"It could have quite easily been over for me that night. It’s almost like having a second chance and you appreciate things a lot more."

He then gave updates about his condition regularly on social media, but mostly, Ruffo remained out of the spotlight during this time. 

Then in 2019, Ruffo publicly stated he was "currently clear of cancer".

He told Spotlight the day he found out about his remission was the complete opposite of that day in the shower: "The greatest day of my life," he said.

"I just felt like I can finally get back to life and living again."


For just over a year, life returned to normality. Ruffo returned to music with his first single in four years, titled 'Broken Glass' about his experience of feeling 'down and out' and focused his time on his relationship with Sims.

"She has more strength than anyone I've ever met," he said of his partner. "I can't imagine life without her."

Frankly, he said, he would not be here today without her in his life.

"The first time I went through all of this, if she hadn't taken me to the hospital, I would've gone to bed that night and not woken up... She saved my life."

In September 2020, it was Ruffo's love of music that warned him that something was once again wrong. He began forgetting lyrics and chords to songs.

"I know that I know how to play it, but it's just not there," he explained to Spotlight.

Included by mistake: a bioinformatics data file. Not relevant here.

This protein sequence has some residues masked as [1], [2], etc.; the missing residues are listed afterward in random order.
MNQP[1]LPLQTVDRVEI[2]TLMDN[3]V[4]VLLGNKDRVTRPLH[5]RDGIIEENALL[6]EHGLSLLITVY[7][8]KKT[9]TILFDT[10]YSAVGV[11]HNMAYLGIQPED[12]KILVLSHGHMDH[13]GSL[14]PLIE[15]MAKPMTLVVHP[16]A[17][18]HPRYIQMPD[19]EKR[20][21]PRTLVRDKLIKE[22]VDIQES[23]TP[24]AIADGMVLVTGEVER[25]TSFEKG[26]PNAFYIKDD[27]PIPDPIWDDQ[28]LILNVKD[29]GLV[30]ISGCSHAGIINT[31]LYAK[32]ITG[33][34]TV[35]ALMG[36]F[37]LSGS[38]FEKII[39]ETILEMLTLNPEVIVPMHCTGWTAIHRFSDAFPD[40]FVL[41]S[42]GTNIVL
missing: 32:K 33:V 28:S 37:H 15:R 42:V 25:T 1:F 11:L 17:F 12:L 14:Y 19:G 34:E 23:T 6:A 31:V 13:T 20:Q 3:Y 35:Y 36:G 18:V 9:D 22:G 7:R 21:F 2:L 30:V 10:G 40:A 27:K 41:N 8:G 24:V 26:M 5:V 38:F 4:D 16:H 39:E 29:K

On Sims' 27th birthday, Ruffo ended up in hospital again with seizures. 

For nine days, he remained semi-conscious and Sims wondered if this was when she would have to say goodbye.

"I couldn't have the conversations I wanted to have with him, so that was dark thoughts where I thought 'is this it? Is this where I say goodbye, in the bloody hospital after everything?' There's definitely dark times - I'm not gonna lie. But, we remain positive because you have to. It's not a choice."

Asked if he'd considered the impact on her if things don't go the way he hopes, Ruffo pondered for a moment.

"Not really," he responded. "Because that's not going to happen. I'm going to fight tooth and nail, no matter what... I'm not going to let her down."

He announced the cancer had returned in a November Instagram post, saying he "will dig deep and beat this sh** disease again," alongside a photo with Sims.


Ruffo's doctor, Professor John Simes, told Spotlight his cancer is extremely rare, at less than 1 per cent of all brain tumours.

Sims said despite Ruffo's strength and determination to keep going no matter what, there were always doubts.

After months of chemo, tests, medication and the unknown, Spotlight's cameras were present to hear Ruffo and Sims learn if the cancer was responding to treatment,

It was great news.

"The spine's all clear and the tumour in the right frontal lobe and the brain stem, all stable, everything's great," Ruffo said. "I'm so happy."

Ruffo said he saw life differently now.

"Every second of every minute of every hour of every day is just that extra bit more important, because you do know that anything could happen," he said.

"You cherish every little moment that little bit more. You laugh; the laughter's a little more, the smiles are a little more, you know? Everything means a little bit more now."

7NEWS Spotlight: Fight Of His Life is available to watch on 7Plus.

Feature image: Channel 7/Instagram.